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It wasn’t hard to find praise for the Ravens’ 11-player 2022 draft class. It also wasn’t hard to find a thread linking most of the rookies.

Six of the Ravens’ picks participated in the 2022 Senior Bowl, the postseason all-star game for draft prospects held annually in Mobile, Alabama. No one in the NFL took more Senior Bowl products, and only three other teams — the Arizona Cardinals, Dallas Cowboys and Seattle Seahawks — took as many.

The Ravens would’ve had seven, too, had Iowa center Tyler Linderbaum, recovering from a late-season foot injury, been healthy enough to participate.

“That’s the goal every year, is just to bring the players [teams] want to see,” Senior Bowl executive director Jim Nagy, a former NFL scout, said in a recent interview. “I don’t think any of these guys go into a draft saying, ‘Well, let’s take all Senior Bowl guys.’ But I do think that a lot of teams really value the week down here and the type of guys that come down here and compete and put themselves on the line and aren’t afraid to put themselves out there. I think there’s teams that put more value in it than some others. I think time has shown that. I think the Ravens have shown that.”

The start of organized team activities this week offers another chance to evaluate the Ravens’ much-hyped rookie class. Here’s how Nagy sees the six Senior Bowl products, as well as Linderbaum, transitioning to the NFL.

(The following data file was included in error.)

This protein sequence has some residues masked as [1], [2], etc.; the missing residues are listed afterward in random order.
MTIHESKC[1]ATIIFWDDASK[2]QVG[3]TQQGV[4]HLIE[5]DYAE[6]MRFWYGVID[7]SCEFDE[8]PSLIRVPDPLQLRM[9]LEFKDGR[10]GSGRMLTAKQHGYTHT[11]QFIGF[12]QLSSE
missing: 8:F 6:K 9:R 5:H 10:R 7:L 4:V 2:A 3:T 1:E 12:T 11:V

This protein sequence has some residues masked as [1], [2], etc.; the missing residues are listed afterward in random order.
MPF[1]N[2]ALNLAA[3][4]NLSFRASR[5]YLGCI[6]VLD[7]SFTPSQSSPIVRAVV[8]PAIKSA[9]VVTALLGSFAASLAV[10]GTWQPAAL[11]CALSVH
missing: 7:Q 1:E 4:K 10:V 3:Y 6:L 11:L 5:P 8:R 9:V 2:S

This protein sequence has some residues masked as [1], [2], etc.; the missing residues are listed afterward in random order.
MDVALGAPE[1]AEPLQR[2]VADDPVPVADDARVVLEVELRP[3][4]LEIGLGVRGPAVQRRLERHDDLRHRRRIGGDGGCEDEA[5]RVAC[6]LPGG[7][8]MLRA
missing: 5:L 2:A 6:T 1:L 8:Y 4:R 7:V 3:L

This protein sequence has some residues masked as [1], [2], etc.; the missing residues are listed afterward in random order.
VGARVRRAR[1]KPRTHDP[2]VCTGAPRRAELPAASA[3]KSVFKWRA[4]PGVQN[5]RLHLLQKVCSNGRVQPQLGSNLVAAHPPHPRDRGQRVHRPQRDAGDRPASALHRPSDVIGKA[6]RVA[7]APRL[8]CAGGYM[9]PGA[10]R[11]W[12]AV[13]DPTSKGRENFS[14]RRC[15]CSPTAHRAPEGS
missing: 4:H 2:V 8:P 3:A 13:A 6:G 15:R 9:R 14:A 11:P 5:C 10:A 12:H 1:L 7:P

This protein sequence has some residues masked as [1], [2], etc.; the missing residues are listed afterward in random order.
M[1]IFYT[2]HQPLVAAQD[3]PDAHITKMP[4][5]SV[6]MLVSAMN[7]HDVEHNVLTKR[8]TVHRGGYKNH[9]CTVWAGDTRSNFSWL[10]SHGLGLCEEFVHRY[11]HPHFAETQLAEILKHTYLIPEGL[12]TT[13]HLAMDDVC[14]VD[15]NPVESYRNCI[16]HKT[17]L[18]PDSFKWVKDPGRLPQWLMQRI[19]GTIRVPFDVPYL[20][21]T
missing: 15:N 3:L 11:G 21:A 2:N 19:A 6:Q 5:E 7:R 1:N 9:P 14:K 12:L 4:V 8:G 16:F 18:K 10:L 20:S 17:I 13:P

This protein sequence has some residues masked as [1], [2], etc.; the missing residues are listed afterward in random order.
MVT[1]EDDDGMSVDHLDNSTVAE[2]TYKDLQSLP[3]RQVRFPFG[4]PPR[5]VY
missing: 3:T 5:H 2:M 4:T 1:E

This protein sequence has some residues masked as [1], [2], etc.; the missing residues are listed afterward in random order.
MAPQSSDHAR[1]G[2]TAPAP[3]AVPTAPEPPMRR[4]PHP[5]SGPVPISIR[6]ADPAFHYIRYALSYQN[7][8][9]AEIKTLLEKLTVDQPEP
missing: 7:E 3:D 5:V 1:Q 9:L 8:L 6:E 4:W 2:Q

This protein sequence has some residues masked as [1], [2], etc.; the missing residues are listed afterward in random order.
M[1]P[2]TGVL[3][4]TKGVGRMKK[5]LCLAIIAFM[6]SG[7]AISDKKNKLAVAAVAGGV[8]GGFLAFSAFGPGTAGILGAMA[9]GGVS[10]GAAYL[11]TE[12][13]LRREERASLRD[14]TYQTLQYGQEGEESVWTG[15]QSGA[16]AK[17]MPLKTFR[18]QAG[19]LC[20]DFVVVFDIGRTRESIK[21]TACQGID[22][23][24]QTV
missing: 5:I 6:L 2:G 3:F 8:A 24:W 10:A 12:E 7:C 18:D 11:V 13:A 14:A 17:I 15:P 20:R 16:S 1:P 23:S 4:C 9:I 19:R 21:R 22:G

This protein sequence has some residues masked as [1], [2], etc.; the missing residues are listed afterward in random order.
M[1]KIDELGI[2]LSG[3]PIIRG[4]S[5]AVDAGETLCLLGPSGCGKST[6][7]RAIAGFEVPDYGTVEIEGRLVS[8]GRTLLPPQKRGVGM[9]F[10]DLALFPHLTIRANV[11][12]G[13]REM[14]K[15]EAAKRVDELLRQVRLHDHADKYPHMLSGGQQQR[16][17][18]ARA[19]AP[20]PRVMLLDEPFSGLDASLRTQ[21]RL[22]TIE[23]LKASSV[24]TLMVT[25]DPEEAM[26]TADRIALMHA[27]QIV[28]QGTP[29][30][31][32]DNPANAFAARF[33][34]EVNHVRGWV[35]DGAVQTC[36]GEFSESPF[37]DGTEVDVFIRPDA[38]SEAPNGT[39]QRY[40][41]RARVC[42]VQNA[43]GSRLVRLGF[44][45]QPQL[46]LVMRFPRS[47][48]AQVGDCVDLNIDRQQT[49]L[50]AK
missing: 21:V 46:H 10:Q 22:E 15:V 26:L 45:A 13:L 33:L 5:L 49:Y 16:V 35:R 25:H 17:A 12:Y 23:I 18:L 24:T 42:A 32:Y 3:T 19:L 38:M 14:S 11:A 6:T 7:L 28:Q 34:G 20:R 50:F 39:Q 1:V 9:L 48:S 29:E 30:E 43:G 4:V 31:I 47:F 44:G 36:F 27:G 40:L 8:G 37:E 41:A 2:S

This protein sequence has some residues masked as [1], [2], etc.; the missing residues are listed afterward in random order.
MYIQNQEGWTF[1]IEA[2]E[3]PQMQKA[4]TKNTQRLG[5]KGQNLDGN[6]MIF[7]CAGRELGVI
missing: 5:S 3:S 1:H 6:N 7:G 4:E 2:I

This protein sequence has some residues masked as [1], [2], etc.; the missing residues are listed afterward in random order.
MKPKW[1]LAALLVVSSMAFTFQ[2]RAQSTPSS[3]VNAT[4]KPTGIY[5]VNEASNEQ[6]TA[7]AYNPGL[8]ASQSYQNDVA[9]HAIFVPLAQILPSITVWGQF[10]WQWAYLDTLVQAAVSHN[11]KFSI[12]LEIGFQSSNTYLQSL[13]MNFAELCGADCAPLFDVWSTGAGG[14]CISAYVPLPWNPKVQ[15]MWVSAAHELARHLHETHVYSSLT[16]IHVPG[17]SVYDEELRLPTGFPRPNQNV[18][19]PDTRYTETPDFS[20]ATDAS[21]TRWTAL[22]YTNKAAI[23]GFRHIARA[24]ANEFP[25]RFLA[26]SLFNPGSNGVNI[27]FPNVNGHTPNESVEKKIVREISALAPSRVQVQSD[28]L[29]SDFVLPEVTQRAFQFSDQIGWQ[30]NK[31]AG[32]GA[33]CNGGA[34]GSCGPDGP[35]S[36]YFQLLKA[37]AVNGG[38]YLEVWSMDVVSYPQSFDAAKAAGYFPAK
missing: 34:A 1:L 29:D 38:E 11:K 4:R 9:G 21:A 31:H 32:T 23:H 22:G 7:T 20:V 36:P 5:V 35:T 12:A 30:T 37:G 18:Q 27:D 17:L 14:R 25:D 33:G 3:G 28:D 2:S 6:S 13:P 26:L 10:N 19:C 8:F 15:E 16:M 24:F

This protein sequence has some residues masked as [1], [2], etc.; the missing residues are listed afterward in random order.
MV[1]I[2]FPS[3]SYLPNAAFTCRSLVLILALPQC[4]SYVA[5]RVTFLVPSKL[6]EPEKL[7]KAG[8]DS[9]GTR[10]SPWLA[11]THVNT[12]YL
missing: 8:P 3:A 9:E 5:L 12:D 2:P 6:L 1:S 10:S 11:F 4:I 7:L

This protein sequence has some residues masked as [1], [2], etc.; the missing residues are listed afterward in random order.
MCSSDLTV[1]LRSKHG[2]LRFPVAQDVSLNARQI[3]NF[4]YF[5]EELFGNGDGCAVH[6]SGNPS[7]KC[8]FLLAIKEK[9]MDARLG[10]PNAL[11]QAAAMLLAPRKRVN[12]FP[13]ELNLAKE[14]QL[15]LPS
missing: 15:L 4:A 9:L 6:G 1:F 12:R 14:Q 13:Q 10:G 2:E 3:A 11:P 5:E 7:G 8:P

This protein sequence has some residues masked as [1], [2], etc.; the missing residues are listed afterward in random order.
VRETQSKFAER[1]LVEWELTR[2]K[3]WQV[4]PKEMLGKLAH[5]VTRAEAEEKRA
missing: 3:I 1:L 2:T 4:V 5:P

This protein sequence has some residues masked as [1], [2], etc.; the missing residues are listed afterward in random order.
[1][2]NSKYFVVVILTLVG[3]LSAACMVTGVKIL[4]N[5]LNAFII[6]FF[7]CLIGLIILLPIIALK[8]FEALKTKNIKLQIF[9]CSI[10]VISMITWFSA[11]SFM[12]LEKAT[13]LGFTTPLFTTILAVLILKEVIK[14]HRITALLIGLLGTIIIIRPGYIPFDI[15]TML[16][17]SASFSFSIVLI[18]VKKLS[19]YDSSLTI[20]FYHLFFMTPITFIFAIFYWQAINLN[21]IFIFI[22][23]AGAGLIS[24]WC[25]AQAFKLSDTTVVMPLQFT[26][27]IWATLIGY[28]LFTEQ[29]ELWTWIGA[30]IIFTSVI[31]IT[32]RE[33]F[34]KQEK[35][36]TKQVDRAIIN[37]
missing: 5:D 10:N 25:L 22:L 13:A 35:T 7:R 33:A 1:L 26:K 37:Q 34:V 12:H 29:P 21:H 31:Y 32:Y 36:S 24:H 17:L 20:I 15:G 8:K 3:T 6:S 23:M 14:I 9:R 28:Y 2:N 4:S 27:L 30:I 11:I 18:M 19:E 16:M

C Tyler Linderbaum (first round, No. 25 overall)

“It would’ve been good to get him down here. It would’ve helped some of the teams see him against some bigger, stronger dudes. But what jumps off the tape to me first is just the athlete. Really good lateral mobility, very good initial quickness, second-level play, the ability to sustain in place, very heady. You can tell he’s played a lot of football. Just everything you want from the center position.

“He got picked apart a little bit through the process based off his size, and again, that’s what scouts do. They pick players apart as you go through the process. But just a really good player — a guy that you can plug in there Year 1 and feel good about moving forward as your center of the future. He’s pretty much a ready-made guy coming out of that Iowa program.

“I think the wrestling background certainly helps [compensate for his smaller frame]. He’s used to shooting and getting inside people and fitting people up. So I think that’s where the wrestling background comes in, for sure. I mean, you have to have a size standard at every position. You have to have those parameters. Now, that doesn’t mean you are beholden to them in every single case. I think you go in a case-by-case basis. What you don’t want to do is vary off too much from your standards, and then you’ve got a team of exceptions. It’s one thing to make an exception here or there. I think the old adage is, ‘You just don’t want a team full of exceptions.’

“But in Tyler’s case, obviously, the arms came back a little shorter than probably what most teams would have as a benchmark there at the center position. But he’s got really quick hands. And that matters, just being able to get up and win first off the snap, get that snap hand up. And then, again, just to the wrestling background, the ability to fit up and latch and keep your body in position and understand the natural leverage it takes to stay in a block and recover, too. I mean, wrestlers have a natural recoverability to them. You’re talking about undersized guys; they might lose the upper hand, they might get torqued and tipped a little bit, but those wrestlers have a way to compensate and figure out how to snap their body back in position.”

DT Travis Jones (third round, No. 76 overall)